Suriname, a small country squeezed between northern Brazil and the Atlantic Ocean, is 90 per cent rain forest. One of the most damaging effects of climate change there is extreme rainfall. Every May for the last three years, in the big rainy season, rivers and creeks have overflowed, flooding houses and fields, ruining crops and threatening starvation.
Maroons (people descended from runaway slaves) and indigenous people live along the rivers and creeks, and they are worried. They voiced their concerns in a workshop in January, asking what to do when the floods were coming. "We didn’t have a helpful answer for them," said Iefna Vrede, a development worker from the Saramacca, one of the five Maroon tribes in the forest. "The government doesn’t have enough resources. So we advise people to look for somewhere better to live. But if they move to higher ground they will have further to walk to the river, a particular problem for the many elderly women."
Flooded on higher ground
Vrede is a member of Hesi (Quick), a community group which helps flood victims. The government's help came late. It intends to establish forest settlements, but lacks money.
"We're staying where we are, " said Hugo Jabini, coordinator of the Union of Saramacca Chiefs. "Nobody is talking about moving yet. Some who can afford it intend to build another floor on their houses, so that they can move their goods upstairs when a flood comes. "
Loraine Jubitana, of the Union of Indigenous Village Chiefs, says people in the village of Tepu need answers. "They're already living on higher ground, and still they're flooded", she says. "If it happens again this year, they don’t know what they'll do."
No reward for intact forests
The Clean Development Mechanism (CDM) of the Kyoto Protocol, the global climate treaty, allows industrialised countries obliged to reduce their greenhouse gas emissions to invest in projects which reduce emissions in developing countries, instead of making more expensive reductions at home. They gain carbon credits: the developing countries can earn money and access to technology.
But while the CDM allows projects which plant new forests or restore degraded ones, it does not include the conservation of existing forests. So countries which try to prevent the destruction of their forests cannot benefit. Carbon dioxide from deforestation accounts for about 18 per cent of global greenhouse gas emissions from human activities. Keeping the forests intact is therefore vital to cutting overall emissions. Debate at the 14th Conference of the Parties to the UNFCC (COP-14) in Poznan in 2008 focused on how to avoid forest loss in the new climate change agreement which must succeed the Kyoto Protocol after 2012.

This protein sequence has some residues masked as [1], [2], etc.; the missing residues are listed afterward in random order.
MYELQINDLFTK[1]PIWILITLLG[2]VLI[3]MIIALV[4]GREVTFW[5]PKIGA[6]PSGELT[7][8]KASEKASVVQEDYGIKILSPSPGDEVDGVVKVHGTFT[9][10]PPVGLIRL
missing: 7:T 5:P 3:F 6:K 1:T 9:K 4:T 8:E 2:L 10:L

This could be of huge benefit to countries with low levels of deforestation like Suriname, Guyana, Belize and those in the Congo Basin.
Suriname knows how much is at stake. Its environment minister, Joyce Amarello-Williams, told COP14 that forest conservation must be part of the proposed global scheme to protect native forests, called REDD – Reducing Emissions from Deforestation in Developing countries. "Suriname believes that conservation of existing pristine forests and protection of their carbon reservoirs must be included in any future REDD regime," she said.
"With our forests we are contributing to the mitigation of climate change. Yet Suriname is one of the countries most vulnerable to its effects." Will REDD fix one problem and create another?
The Poznan summit agreed the broad rules on how REDD will work, though how to include them in the post-2012 agreement is not yet settled.
REDD sounds like an idea whose time has come, yet it has its doubters. At its simplest, they worry about what could happen once it pays the rich to keep the forests intact. Will those who can save money by paying a country to conserve its forests stop to think about the rights of those who live in them? Will other species be protected? And how would you police a REDD project?
The Terrestrial Carbon Group (TCG), a thinktank, has proposed that the post-2012 agreement should include another trade mechanism instead of REDD. "If you do something to protect carbon and keep it forever instead of letting it go into the atmosphere, you should be able to sell that carbon storage service to someone who needs to buy carbon reductions," says Ralph Ashton of TCG.
The world's population is expected to grow from under seven billion people today to nine billion by 2050. The demand for food, fibre, carbon storage and biofuels will increase enormously.
"If all you do," says Ashton, "is focus on countries with high rates of deforestation, you ignore what is likely to happen in the next fifty years. You might fix the problem in one place and all the cattle, all the oil palm that was being produced there would need to find another home to be produced."
"Where will it go? It will go where there is land. So countries which have low historical rates of deforestation will come under pressure to deforest." Suriname's forest people need answers – the right answers.
This feature was created by a fellow from the Climate Change Media Partnership, a group made up of Panos, Internews and the International Institute for Environment and Development (IIED).